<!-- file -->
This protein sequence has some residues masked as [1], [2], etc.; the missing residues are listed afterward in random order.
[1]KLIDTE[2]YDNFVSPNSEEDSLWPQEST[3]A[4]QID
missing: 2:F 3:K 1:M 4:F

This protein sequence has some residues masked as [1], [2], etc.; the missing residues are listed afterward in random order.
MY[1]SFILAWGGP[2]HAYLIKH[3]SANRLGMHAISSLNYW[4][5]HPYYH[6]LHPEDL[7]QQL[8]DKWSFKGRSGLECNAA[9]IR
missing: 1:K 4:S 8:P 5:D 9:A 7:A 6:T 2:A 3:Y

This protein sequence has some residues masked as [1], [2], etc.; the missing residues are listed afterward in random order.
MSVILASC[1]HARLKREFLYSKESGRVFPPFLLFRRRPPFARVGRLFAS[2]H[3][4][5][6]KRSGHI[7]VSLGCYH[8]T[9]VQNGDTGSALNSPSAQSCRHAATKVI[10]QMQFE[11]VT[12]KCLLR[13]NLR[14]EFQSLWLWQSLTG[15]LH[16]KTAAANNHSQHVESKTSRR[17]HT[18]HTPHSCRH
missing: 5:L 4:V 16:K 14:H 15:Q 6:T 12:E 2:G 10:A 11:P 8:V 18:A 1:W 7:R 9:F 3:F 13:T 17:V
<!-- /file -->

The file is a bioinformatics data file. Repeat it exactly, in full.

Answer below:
This protein sequence has some residues masked as [1], [2], etc.; the missing residues are listed afterward in random order.
[1]KLIDTE[2]YDNFVSPNSEEDSLWPQEST[3]A[4]QID
missing: 2:F 3:K 1:M 4:F

This protein sequence has some residues masked as [1], [2], etc.; the missing residues are listed afterward in random order.
MY[1]SFILAWGGP[2]HAYLIKH[3]SANRLGMHAISSLNYW[4][5]HPYYH[6]LHPEDL[7]QQL[8]DKWSFKGRSGLECNAA[9]IR
missing: 1:K 4:S 8:P 5:D 9:A 7:A 6:T 2:A 3:Y

This protein sequence has some residues masked as [1], [2], etc.; the missing residues are listed afterward in random order.
MSVILASC[1]HARLKREFLYSKESGRVFPPFLLFRRRPPFARVGRLFAS[2]H[3][4][5][6]KRSGHI[7]VSLGCYH[8]T[9]VQNGDTGSALNSPSAQSCRHAATKVI[10]QMQFE[11]VT[12]KCLLR[13]NLR[14]EFQSLWLWQSLTG[15]LH[16]KTAAANNHSQHVESKTSRR[17]HT[18]HTPHSCRH
missing: 5:L 4:V 16:K 14:H 15:Q 6:T 12:E 2:G 10:A 11:P 8:V 18:A 1:W 7:R 9:F 3:F 13:T 17:V